Head to your GA4 dashboard, navigate to Reports > Acquisition > User Acquisition using the navigation bar on the left-hand side of your page. From there, you will see a quick overview of how your website is performing and where it is generating users from:

Google Analytics user acquisition report highlighting paid search traffic with user engagement metrics.

You won't be able to see as much data here as you can within your Google Ads account, but if you want a quick overview, the data provided by GA4 should be enough. You'll be able to see:

  • The number of users you have received via paid traffic.
  • The number of 'engaged' sessions received via paid traffic.
  • The engagement rate of paid traffic.
  • The number of 'engaged' sessions per user.
  • Your average engagement time.
  • The average time spent on your page.

Wrapping Things Up

In conclusion, Google Search Console (GSC) emerges as a pivotal tool for those seeking to understand and enhance their website's organic search performance on Google. Offering insights into queries, page popularity, traffic by country, device usage, and search appearance, GSC equips marketers, webmasters, and content creators with valuable data to optimize their strategies.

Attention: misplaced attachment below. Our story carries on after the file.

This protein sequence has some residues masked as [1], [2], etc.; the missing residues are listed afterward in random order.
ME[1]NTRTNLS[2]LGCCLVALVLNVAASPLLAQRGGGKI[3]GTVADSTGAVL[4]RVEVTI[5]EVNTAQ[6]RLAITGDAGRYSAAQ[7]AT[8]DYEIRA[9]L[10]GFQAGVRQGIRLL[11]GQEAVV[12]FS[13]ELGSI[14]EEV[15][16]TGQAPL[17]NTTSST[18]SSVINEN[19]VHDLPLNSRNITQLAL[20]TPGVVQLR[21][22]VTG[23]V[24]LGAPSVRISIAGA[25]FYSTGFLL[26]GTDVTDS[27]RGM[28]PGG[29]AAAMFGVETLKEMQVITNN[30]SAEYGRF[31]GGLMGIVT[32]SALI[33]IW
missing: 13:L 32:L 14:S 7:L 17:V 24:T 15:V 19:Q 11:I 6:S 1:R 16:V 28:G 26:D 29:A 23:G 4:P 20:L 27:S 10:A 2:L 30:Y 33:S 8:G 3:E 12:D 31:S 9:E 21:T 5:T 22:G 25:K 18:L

However, GSC does not incorporate paid traffic data within its analytics. For those looking to delve into the metrics of their paid campaigns, Google Ads and GA4 stand out as essential tools, providing comprehensive details on campaign performance, engagement, and user acquisition.

This differentiation underscores Google's commitment to offering tailored tools for specific aspects of online visibility, ensuring that users can access the precise data they need to drive organic and paid search success.

If you want to make more of your organic traffic and are out of ideas, SEOTesting might be the tool for you! We make use of Google Search Console's API to provide you with handy reports that you can use to find more organic traffic. That's on top of the fantastic range of SEO testing the tool provides you with the ability to do. We offer a free 14-day trial with no credit card, so sign up today and get optimizing!